Chain reasoning

Via Ryan Tamares (who is, by the way, a librarian) on Facebook, this wonderful Dilbert cartoon:

 

 

Dilbert starts the chain: I read books because reading increases my knowledge, and (maxim alert!) knowledge is power — so reading books provides power. Then the dark spirit Dogbert strings it out: knowledge is power, power corrupts (another maxim), corruption is a crime, crime doesn’t pay (another maxim). If knowledge is power and power corrupts, then knowledge corrupts; if knowledge corrupts and corruption is a crime, then knowledge is a crime; if knowledge is a crime and crime doesn’t pay, then knowledge doesn’t pay. So reading doesn’t pay.

Then Dogbert maliciously plays on the interpretation of crime doesn’t pay, which literally means that there’s nothing (in particular, nothing monetary) to be gained from crime, but is used as a proverb to warn that if you commit a crime, you’ll probably be caught and punished. Dogbert chooses to go for the literal understanding, and puts the whole chain together to conclude that you won’t get any money by reading books, which means you’ll go broke (because you won’t have any income). And adds the side remark that librarians would like you to believe in the value of reading, but that’s just because (he suggests) they’re offering you a drug that will lead you to ruination.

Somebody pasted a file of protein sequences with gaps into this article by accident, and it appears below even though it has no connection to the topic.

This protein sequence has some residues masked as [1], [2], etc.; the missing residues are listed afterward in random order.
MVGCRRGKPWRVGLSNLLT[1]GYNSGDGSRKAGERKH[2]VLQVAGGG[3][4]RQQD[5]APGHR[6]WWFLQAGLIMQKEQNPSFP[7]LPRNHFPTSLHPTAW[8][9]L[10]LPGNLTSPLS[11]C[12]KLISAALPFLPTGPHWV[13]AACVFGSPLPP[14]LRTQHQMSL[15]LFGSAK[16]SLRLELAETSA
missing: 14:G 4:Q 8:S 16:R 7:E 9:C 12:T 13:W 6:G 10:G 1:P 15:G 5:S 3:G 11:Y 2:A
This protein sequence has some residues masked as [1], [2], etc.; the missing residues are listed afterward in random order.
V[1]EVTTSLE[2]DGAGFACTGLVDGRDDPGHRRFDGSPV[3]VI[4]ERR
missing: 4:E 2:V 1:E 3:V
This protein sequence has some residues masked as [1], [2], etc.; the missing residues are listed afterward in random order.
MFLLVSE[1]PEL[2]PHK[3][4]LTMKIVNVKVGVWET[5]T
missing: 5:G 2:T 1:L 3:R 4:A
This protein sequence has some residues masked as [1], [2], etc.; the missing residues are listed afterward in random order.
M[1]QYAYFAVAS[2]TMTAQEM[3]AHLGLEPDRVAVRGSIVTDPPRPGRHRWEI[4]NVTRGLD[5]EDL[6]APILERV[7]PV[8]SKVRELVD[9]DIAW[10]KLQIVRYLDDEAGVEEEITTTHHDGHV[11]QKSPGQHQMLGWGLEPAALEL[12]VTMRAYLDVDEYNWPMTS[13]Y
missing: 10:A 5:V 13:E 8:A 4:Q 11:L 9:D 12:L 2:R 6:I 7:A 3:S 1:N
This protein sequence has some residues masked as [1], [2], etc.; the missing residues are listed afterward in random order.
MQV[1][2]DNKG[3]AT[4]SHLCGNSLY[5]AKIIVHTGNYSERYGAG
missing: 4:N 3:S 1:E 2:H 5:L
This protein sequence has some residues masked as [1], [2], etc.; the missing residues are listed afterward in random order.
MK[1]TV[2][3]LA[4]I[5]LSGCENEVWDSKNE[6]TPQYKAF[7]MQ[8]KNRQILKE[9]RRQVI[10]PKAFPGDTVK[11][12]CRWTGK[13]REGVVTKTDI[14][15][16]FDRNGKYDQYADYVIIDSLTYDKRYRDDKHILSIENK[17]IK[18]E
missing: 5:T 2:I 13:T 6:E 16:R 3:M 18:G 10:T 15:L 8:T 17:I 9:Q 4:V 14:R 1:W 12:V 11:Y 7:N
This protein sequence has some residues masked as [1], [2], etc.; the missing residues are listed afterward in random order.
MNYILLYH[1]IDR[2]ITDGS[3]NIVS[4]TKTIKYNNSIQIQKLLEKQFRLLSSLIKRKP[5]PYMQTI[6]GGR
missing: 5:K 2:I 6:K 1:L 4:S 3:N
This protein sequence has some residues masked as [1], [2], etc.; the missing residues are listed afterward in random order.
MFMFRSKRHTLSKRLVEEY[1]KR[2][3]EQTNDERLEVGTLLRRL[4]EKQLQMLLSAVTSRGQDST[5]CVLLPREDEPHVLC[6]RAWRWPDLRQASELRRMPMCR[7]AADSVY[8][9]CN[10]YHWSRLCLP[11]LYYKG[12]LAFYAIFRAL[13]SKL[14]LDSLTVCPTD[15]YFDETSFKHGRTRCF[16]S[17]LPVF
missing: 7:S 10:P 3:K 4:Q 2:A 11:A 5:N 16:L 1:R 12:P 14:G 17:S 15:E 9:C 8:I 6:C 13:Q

Evil folk, librarians, with their addictive books. And booksellers, too.

 

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